We are familiar with the reports documenting the downturn in legal employment of new law graduates and the downturn in recent years both in the number of students sitting for the Law School Admission Test (LSAT) and the number of students applying to and being admitted to law school. The National Association for Law Placement (NALP) has reported that the overall employment rate for new law school graduates has fallen for five years in a row since 2008. The twenty-four-year high point was 2007, when 91.9% of new graduates had some form of employment nine months after graduation. Of these jobs, 84.6% were Juris Doctor (J.D.)-required or J.D.-preferred. For the class of 2013, the overall rate of employment was 86.5%. Of these jobs, only 75.8% were J.D.-required or J.D.-preferred.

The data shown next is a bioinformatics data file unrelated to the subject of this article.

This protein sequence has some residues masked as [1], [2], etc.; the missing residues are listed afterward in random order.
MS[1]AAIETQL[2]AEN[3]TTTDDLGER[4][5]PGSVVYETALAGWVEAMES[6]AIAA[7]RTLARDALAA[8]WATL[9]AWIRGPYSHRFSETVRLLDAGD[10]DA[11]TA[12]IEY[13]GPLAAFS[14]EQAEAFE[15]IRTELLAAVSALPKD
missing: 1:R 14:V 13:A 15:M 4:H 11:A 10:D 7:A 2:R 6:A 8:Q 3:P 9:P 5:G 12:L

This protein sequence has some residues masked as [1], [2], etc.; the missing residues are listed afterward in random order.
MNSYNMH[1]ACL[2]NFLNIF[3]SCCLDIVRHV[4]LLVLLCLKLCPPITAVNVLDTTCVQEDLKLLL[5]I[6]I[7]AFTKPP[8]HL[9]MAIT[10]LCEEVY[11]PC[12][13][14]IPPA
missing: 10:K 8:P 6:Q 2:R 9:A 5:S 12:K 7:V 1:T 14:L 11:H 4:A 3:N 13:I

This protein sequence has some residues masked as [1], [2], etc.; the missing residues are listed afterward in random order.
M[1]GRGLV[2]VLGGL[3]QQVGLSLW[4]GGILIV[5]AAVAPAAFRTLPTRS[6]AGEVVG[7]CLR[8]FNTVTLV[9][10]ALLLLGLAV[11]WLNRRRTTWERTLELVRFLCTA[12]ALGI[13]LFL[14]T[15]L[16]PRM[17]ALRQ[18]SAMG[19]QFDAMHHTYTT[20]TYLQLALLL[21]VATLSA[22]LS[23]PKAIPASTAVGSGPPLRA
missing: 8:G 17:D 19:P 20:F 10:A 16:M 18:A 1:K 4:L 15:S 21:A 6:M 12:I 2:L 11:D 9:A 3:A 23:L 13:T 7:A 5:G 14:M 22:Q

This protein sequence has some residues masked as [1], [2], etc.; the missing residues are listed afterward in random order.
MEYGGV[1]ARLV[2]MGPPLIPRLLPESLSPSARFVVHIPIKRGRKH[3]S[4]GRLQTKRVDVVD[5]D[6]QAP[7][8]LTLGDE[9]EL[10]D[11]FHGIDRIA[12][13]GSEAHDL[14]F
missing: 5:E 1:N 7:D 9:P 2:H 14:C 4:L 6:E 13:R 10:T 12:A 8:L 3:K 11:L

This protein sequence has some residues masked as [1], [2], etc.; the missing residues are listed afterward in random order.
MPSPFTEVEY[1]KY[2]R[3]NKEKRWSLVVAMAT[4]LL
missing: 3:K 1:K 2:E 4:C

The historic high first-year enrollment was in 2010, when 52,488 new law students began their studies. In the last three reporting years, there have been decreases in first-year enrollment, from 48,697 in 2011, to 44,481 in 2012, and 39,675 in 2013. Applicants to American Bar Association (ABA)-accredited law schools have fallen from about 98,300 in 2003 to 68,000 in 2012. ABA-collected data indicates that approximately two-thirds of ABA-approved law schools experienced declines in 2013 first-year enrollment. Eighty-one of these schools reported declines exceeding 10% from 2012, while only twenty-seven schools had increases of 10% or more.
J.P. "Sandy" Ogilvy, Beyond Curricular Tinkering: Real Reform of Legal Education (Broadly Considered), 7 ELON L. REV. 319 (2015).